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Tuesday, 9 October 1984
Page: 1474

Senator JACK EVANS(5.07) —The Australian Democrats endorse most of the comments made by the previous speaker, Senator Peter Rae, and, in fact, support the Petroleum Retail Marketing Franchise Amendment Bill and the Petroleum Retail Marketing Sites Amendment Bill in principle. I wish to speak only very briefly because I would like to see the Senate get on with the job of some controversial legislation as quickly as possible so that we can handle it with adequate time and not have to rush it in the last couple of days.

This legislation introduces a description of 'bulk site agreement' which enables the removal of existing bulk wholesaling establishments from the ambit of the Act and excludes new outlets with predominantly wholesaling characteristics from the Act. I think that the Government is heading in the right direction. The previous Government was also heading in the right direction , but despite the suggestion in Senator Rae's speech that the Government had resolved the problem or resolved most of the problems associated with petrol retailing in Australia--

Senator Peter Rae —I think I said improve; I do not think I suggested that it had been resolved entirely.

Senator JACK EVANS —I thank the honourable senator-we believe that the improvement was not great enough. The legislation before us goes further down that path because at least it recognises that those 348 depots should not be included in the 50 per cent divorcement formula which was set up by the previous Government. That will be an improvement. It will get us down to 425 permissible sites, but it is still inadequate because it entirely misses the principle that there should be a total divorcement between the wholesale operations of petrol companies and the retail operations of other retail organisations.

The great bulk of retailers of petrol in Australia are small businesses. They cannot stand up to the majors who dominate this industry, particularly when those majors have access to their own retail sites where they are able to compete quite unfairly. In 1980 there were nine major oil companies in Australia . In 1981 Golden Fleece was taken over by Caltex. In 1982, Total was taken over by Ampol and in 1984 Amoco was taken over by BP. There are now only six major oil companies, and that has to rate as one of Australia's massive oligopolies. When one bears in mind that four of those six companies are totally overseas owned and controlled-that is, Mobil, BP, Shell and Esso-then we can start to recognise that the oil industry in this country is not directed or controlled from within Australia. It is quite clear that the policies and directions are from outside this country. I mentioned that two companies are not entirely overseas owned and controlled. One is Caltex Oil Australia Pty Ltd, of which the predominant shareholder is Caltex Petroleum USA, which owns 135 million shares of a total of 151,488,600 shares. In other words, it owns 89.4 per cent of the shares. So, to all intents and purposes, five of Australia's six oil companies are owned overseas. The sixth is Ampol Petroleum Ltd, which is predominantly owned by Pioneer Concrete Pty Ltd. Ampol is an Australian-owned company.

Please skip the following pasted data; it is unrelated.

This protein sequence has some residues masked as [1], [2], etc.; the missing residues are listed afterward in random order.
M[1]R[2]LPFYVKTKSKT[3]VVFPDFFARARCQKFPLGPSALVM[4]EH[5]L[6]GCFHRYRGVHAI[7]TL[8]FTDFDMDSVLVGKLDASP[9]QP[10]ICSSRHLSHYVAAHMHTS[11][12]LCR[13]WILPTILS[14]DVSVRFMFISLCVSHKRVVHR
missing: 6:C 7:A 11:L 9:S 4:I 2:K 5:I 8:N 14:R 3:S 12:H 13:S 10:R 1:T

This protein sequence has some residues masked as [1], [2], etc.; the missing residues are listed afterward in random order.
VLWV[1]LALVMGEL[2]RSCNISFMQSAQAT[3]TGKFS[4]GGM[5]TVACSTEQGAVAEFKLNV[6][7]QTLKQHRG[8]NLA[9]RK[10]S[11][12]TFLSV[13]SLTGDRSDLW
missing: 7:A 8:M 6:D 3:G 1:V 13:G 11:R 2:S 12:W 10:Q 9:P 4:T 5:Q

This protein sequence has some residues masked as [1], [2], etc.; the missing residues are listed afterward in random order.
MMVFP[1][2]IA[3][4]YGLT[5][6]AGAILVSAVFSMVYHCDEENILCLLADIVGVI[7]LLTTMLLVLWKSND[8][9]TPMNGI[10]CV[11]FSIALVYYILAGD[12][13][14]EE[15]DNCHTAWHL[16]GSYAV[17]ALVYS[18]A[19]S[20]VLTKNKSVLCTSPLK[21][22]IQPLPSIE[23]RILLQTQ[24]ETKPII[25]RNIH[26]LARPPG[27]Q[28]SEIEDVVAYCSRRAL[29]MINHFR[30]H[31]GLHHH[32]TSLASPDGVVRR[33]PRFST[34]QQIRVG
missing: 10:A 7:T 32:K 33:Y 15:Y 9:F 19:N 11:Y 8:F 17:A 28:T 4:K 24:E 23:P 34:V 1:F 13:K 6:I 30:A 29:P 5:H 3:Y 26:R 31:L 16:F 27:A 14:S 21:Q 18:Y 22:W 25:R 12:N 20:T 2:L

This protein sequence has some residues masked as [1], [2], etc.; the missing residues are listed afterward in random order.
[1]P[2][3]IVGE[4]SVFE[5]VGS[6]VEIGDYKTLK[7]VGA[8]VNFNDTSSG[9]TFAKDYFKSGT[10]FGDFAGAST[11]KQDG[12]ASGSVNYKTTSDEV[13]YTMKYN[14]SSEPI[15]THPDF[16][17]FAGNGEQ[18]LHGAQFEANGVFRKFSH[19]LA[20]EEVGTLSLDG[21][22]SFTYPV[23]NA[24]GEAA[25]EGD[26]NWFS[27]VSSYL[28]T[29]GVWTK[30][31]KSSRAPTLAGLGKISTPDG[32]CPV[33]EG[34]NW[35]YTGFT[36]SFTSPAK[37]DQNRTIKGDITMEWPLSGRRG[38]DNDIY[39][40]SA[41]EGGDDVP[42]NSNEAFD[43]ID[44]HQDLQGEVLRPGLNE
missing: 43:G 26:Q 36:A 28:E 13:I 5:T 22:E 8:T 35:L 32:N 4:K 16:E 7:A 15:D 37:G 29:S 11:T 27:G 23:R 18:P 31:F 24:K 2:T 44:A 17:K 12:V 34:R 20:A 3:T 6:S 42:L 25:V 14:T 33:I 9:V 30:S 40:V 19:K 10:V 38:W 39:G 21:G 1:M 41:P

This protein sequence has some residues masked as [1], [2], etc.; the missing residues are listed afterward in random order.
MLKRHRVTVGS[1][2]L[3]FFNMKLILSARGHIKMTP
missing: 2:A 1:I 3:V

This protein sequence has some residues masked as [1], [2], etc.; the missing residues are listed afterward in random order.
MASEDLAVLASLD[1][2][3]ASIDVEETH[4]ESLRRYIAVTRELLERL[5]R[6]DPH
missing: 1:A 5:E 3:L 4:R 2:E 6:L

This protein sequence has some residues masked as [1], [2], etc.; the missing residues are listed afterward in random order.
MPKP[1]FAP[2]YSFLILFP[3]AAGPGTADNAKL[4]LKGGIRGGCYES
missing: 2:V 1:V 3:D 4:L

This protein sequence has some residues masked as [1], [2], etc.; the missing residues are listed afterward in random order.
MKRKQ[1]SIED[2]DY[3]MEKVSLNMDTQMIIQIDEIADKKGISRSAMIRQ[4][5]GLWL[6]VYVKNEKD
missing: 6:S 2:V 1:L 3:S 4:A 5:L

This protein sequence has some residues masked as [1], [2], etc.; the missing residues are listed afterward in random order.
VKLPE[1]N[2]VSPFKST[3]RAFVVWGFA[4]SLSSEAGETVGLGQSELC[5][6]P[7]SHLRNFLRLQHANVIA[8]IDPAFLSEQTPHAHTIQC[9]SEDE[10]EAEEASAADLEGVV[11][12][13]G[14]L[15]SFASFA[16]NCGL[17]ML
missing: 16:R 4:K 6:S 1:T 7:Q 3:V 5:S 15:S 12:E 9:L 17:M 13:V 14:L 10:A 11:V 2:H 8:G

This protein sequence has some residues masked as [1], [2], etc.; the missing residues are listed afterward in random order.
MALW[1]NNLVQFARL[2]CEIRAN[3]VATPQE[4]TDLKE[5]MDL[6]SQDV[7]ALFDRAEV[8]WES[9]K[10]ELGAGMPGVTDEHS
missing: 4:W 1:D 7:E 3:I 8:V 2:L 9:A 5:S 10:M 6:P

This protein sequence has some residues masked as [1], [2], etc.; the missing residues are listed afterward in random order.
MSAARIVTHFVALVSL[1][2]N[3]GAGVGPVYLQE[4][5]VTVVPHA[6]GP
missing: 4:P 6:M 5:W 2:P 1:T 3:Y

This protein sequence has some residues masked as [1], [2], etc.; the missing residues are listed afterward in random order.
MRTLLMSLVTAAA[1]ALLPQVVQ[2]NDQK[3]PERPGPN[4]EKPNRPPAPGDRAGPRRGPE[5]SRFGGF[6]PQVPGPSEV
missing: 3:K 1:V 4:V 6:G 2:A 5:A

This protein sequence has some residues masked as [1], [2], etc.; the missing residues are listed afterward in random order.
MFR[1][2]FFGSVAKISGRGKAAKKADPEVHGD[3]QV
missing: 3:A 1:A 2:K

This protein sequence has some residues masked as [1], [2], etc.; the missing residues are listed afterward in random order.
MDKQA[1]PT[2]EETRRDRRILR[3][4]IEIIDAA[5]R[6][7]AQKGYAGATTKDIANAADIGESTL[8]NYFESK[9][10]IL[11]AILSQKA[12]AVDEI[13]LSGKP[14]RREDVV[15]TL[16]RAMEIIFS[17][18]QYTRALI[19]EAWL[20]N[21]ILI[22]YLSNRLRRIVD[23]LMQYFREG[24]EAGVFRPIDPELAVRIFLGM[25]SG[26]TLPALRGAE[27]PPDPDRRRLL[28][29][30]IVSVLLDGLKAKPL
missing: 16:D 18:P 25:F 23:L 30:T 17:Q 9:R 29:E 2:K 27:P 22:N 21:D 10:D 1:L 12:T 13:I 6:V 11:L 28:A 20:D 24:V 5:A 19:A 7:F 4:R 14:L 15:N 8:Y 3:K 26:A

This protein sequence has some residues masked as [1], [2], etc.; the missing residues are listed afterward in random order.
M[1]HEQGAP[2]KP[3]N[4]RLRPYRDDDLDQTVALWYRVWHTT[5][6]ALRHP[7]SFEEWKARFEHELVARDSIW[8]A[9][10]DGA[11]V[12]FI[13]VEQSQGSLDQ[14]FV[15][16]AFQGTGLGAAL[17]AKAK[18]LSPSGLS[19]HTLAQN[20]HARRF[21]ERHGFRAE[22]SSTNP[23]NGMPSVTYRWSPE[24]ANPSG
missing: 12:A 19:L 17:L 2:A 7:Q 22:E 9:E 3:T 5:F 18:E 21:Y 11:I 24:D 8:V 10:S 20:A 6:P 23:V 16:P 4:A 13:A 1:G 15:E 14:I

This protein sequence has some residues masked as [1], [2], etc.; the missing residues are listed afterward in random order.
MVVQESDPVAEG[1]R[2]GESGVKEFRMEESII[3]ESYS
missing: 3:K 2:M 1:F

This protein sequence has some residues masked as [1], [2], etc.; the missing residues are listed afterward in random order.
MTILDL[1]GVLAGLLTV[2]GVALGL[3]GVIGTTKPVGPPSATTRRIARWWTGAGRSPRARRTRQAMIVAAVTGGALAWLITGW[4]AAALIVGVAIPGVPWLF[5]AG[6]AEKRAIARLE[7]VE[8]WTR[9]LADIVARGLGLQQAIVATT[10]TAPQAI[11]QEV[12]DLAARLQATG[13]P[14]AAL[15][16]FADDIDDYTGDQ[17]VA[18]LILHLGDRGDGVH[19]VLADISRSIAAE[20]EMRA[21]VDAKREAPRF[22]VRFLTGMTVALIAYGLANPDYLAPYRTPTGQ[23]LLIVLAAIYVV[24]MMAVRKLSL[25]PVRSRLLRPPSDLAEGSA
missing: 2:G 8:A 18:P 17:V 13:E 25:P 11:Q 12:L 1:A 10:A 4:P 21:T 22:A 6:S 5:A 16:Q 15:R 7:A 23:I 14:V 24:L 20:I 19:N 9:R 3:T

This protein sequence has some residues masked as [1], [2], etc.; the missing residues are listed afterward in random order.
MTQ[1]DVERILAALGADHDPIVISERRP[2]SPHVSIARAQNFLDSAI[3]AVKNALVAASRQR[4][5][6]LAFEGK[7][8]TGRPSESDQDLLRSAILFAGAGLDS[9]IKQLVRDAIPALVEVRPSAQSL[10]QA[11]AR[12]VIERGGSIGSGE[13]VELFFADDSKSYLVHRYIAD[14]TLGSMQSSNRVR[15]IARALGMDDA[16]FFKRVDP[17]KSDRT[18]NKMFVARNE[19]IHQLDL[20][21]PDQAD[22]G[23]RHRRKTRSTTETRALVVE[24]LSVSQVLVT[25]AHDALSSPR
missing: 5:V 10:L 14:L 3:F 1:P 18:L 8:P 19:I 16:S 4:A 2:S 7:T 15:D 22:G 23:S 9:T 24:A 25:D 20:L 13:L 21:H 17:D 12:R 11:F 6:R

What the Australian Democrats would like to see is the total divorcement of retailing petrol from wholesaling petrol. I believe that the people of Australia , the automobile chambers of commerce around Australia, with whom we have been in contact, would want this Government to indicate at least that it has a timetable for total divorcement. I, on behalf of the Australian Democrats, intend to put before the Government, by way of an amendment at the Committee stage, a timetable to phase out the wholesalers prior to 1 July 1985. If the Government finds that date unacceptable-I believe that it is not an objectionable proposal from the point of view of Australian Labor Party policy-I and the petrol retailers around Australia would value an indication from the Minister for Industry and Commerce (Senator Button) of what would be an acceptable phase-out date for the retail operations of the multinational overseas-owned and controlled petrol wholesalers who are operating in this country.

The Australian Democrats will support both pieces of legislation before the House at this moment. We commend the Government for an improvement. In the event of anything happening to our amendment we certainly would not stand in the way of this legislation going through this Senate to ensure that we get at least that modest improvement.